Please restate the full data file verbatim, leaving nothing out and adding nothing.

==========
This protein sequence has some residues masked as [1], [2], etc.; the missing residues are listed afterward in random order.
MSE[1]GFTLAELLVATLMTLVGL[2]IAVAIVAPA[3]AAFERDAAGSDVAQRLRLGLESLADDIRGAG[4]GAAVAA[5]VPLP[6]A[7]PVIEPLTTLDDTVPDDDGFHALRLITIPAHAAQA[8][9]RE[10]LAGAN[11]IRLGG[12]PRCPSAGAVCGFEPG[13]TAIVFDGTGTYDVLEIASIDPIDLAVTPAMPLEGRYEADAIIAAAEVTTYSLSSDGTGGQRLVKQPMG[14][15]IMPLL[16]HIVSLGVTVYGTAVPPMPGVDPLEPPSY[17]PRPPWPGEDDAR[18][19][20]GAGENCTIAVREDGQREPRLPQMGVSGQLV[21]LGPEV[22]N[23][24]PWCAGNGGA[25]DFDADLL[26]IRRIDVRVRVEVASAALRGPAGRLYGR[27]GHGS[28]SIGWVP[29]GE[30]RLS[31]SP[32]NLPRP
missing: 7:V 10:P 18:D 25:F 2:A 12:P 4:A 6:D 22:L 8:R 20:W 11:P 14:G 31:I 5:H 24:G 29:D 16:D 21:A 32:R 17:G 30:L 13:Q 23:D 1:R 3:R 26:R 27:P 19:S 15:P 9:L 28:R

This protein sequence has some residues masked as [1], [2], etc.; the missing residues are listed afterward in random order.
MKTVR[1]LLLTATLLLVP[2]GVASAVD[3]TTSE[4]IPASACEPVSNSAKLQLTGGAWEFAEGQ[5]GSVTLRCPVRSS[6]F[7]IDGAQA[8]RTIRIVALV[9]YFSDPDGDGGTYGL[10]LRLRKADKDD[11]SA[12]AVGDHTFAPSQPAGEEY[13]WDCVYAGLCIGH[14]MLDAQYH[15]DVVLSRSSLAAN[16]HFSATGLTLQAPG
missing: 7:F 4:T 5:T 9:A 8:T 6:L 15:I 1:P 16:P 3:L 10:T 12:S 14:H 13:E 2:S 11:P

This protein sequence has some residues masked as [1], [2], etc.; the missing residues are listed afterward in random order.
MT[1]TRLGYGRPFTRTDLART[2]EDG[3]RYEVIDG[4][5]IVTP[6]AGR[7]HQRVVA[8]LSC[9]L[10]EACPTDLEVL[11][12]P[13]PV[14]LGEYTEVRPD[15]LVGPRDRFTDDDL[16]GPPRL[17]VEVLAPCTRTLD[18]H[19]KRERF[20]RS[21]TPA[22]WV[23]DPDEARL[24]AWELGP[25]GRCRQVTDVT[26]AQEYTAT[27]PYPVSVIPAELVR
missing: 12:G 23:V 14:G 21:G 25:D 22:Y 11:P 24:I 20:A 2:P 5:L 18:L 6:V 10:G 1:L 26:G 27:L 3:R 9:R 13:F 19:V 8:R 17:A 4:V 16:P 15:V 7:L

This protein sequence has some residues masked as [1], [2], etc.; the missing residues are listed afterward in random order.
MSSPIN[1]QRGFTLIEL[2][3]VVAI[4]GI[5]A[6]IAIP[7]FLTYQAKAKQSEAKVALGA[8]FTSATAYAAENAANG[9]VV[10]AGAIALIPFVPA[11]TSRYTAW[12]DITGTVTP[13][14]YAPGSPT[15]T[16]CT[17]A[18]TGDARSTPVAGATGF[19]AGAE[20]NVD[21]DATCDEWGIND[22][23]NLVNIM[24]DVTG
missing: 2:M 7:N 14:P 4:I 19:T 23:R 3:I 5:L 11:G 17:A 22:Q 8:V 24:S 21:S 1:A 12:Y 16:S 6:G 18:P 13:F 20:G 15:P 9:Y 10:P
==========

This protein sequence has some residues masked as [1], [2], etc.; the missing residues are listed afterward in random order.
MSE[1]GFTLAELLVATLMTLVGL[2]IAVAIVAPA[3]AAFERDAAGSDVAQRLRLGLESLADDIRGAG[4]GAAVAA[5]VPLP[6]A[7]PVIEPLTTLDDTVPDDDGFHALRLITIPAHAAQA[8][9]RE[10]LAGAN[11]IRLGG[12]PRCPSAGAVCGFEPG[13]TAIVFDGTGTYDVLEIASIDPIDLAVTPAMPLEGRYEADAIIAAAEVTTYSLSSDGTGGQRLVKQPMG[14][15]IMPLL[16]HIVSLGVTVYGTAVPPMPGVDPLEPPSY[17]PRPPWPGEDDAR[18][19][20]GAGENCTIAVREDGQREPRLPQMGVSGQLV[21]LGPEV[22]N[23][24]PWCAGNGGA[25]DFDADLL[26]IRRIDVRVRVEVASAALRGPAGRLYGR[27]GHGS[28]SIGWVP[29]GE[30]RLS[31]SP[32]NLPRP
missing: 7:V 10:P 18:D 25:F 2:A 12:P 4:A 6:D 22:L 8:R 20:W 11:P 14:G 31:I 5:H 24:G 29:D 16:D 21:A 32:R 17:G 30:L 13:Q 23:D 1:R 3:R 26:R 27:P 19:S 15:P 9:L 28:R

This protein sequence has some residues masked as [1], [2], etc.; the missing residues are listed afterward in random order.
MKTVR[1]LLLTATLLLVP[2]GVASAVD[3]TTSE[4]IPASACEPVSNSAKLQLTGGAWEFAEGQ[5]GSVTLRCPVRSS[6]F[7]IDGAQA[8]RTIRIVALV[9]YFSDPDGDGGTYGL[10]LRLRKADKDD[11]SA[12]AVGDHTFAPSQPAGEEY[13]WDCVYAGLCIGH[14]MLDAQYH[15]DVVLSRSSLAAN[16]HFSATGLTLQAPG
missing: 7:F 4:T 5:T 9:A 8:T 6:L 15:I 1:P 16:P 3:L 10:T 12:S 14:H 13:E 2:S 11:P

This protein sequence has some residues masked as [1], [2], etc.; the missing residues are listed afterward in random order.
MT[1]TRLGYGRPFTRTDLART[2]EDG[3]RYEVIDG[4][5]IVTP[6]AGR[7]HQRVVA[8]LSC[9]L[10]EACPTDLEVL[11][12]P[13]PV[14]LGEYTEVRPD[15]LVGPRDRFTDDDL[16]GPPRL[17]VEVLAPCTRTLD[18]H[19]KRERF[20]RS[21]TPA[22]WV[23]DPDEARL[24]AWELGP[25]GRCRQVTDVT[26]AQEYTAT[27]PYPVSVIPAELVR
missing: 12:G 23:V 14:G 21:G 25:D 22:Y 11:P 24:I 20:A 2:P 5:L 18:L 6:V 10:G 1:L 26:G 27:L 3:R 9:R 13:F 19:V 8:R 17:A 4:V 16:P 15:V 7:L

This protein sequence has some residues masked as [1], [2], etc.; the missing residues are listed afterward in random order.
MSSPIN[1]QRGFTLIEL[2][3]VVAI[4]GI[5]A[6]IAIP[7]FLTYQAKAKQSEAKVALGA[8]FTSATAYAAENAANG[9]VV[10]AGAIALIPFVPA[11]TSRYTAW[12]DITGTVTP[13][14]YAPGSPT[15]T[16]CT[17]A[18]TGDARSTPVAGATGF[19]AGAE[20]NVD[21]DATCDEWGIND[22][23]NLVNIM[24]DVTG
missing: 2:M 7:N 14:P 4:I 19:T 23:R 3:I 5:L 11:G 17:A 22:Q 8:V 24:S 21:S 1:A 12:Y 16:S 6:G 18:P 13:F 20:G 15:P 9:Y 10:P